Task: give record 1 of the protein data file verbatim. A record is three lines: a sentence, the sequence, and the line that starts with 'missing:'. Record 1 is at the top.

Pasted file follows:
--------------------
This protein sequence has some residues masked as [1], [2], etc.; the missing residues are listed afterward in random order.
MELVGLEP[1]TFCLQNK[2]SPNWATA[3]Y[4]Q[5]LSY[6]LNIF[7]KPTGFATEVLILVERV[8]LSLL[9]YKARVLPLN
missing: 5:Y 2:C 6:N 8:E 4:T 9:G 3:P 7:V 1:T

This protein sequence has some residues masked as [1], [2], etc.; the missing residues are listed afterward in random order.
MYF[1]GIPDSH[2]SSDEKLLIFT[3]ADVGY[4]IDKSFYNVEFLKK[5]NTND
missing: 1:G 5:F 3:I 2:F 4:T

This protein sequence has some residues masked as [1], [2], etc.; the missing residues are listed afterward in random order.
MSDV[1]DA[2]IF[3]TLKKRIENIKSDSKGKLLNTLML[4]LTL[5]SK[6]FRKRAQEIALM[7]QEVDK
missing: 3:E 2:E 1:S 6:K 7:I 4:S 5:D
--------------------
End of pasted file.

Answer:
This protein sequence has some residues masked as [1], [2], etc.; the missing residues are listed afterward in random order.
MELVGLEP[1]TFCLQNK[2]SPNWATA[3]Y[4]Q[5]LSY[6]LNIF[7]KPTGFATEVLILVERV[8]LSLL[9]YKARVLPLN
missing: 5:Y 2:C 6:N 8:E 4:T 9:G 3:P 7:V 1:T